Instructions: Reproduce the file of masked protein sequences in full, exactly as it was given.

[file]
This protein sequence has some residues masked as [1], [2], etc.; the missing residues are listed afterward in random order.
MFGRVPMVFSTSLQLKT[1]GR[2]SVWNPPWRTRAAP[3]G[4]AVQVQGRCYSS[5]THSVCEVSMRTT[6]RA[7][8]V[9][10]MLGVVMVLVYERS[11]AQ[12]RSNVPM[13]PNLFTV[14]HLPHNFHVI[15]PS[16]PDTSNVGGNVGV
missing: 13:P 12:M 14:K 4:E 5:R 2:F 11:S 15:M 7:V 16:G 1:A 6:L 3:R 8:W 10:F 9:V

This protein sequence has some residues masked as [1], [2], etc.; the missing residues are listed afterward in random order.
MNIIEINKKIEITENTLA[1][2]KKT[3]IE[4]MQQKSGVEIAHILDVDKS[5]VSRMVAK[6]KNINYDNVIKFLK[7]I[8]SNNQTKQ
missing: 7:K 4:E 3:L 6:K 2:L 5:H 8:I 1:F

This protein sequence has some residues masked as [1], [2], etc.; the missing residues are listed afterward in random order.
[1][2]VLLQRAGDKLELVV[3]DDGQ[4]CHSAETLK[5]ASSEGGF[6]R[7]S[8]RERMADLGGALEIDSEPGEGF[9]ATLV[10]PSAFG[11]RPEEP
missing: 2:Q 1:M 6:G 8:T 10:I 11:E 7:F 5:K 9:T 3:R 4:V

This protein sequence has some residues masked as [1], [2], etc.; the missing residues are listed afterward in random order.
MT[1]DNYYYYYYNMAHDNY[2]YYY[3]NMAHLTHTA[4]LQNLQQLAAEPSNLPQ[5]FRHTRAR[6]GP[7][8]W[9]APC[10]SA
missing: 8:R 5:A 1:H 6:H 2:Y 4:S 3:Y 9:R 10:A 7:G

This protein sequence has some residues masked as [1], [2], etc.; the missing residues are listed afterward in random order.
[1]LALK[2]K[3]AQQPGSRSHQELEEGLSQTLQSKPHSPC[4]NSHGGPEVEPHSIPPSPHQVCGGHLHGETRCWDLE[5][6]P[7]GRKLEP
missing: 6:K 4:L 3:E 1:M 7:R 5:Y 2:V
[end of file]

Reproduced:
This protein sequence has some residues masked as [1], [2], etc.; the missing residues are listed afterward in random order.
MFGRVPMVFSTSLQLKT[1]GR[2]SVWNPPWRTRAAP[3]G[4]AVQVQGRCYSS[5]THSVCEVSMRTT[6]RA[7][8]V[9][10]MLGVVMVLVYERS[11]AQ[12]RSNVPM[13]PNLFTV[14]HLPHNFHVI[15]PS[16]PDTSNVGGNVGV
missing: 13:P 12:M 14:K 4:E 5:R 2:F 11:S 15:M 7:V 16:G 1:A 6:L 3:R 8:W 10:F 9:V

This protein sequence has some residues masked as [1], [2], etc.; the missing residues are listed afterward in random order.
MNIIEINKKIEITENTLA[1][2]KKT[3]IE[4]MQQKSGVEIAHILDVDKS[5]VSRMVAK[6]KNINYDNVIKFLK[7]I[8]SNNQTKQ
missing: 7:K 4:E 3:L 6:K 2:L 5:H 8:I 1:F

This protein sequence has some residues masked as [1], [2], etc.; the missing residues are listed afterward in random order.
[1][2]VLLQRAGDKLELVV[3]DDGQ[4]CHSAETLK[5]ASSEGGF[6]R[7]S[8]RERMADLGGALEIDSEPGEGF[9]ATLV[10]PSAFG[11]RPEEP
missing: 2:Q 1:M 6:G 8:T 10:I 11:E 7:F 5:K 9:T 3:R 4:V

This protein sequence has some residues masked as [1], [2], etc.; the missing residues are listed afterward in random order.
MT[1]DNYYYYYYNMAHDNY[2]YYY[3]NMAHLTHTA[4]LQNLQQLAAEPSNLPQ[5]FRHTRAR[6]GP[7][8]W[9]APC[10]SA
missing: 8:R 5:A 1:H 6:H 2:Y 4:S 3:Y 9:R 10:A 7:G

This protein sequence has some residues masked as [1], [2], etc.; the missing residues are listed afterward in random order.
[1]LALK[2]K[3]AQQPGSRSHQELEEGLSQTLQSKPHSPC[4]NSHGGPEVEPHSIPPSPHQVCGGHLHGETRCWDLE[5][6]P[7]GRKLEP
missing: 6:K 4:L 3:E 1:M 7:R 5:Y 2:V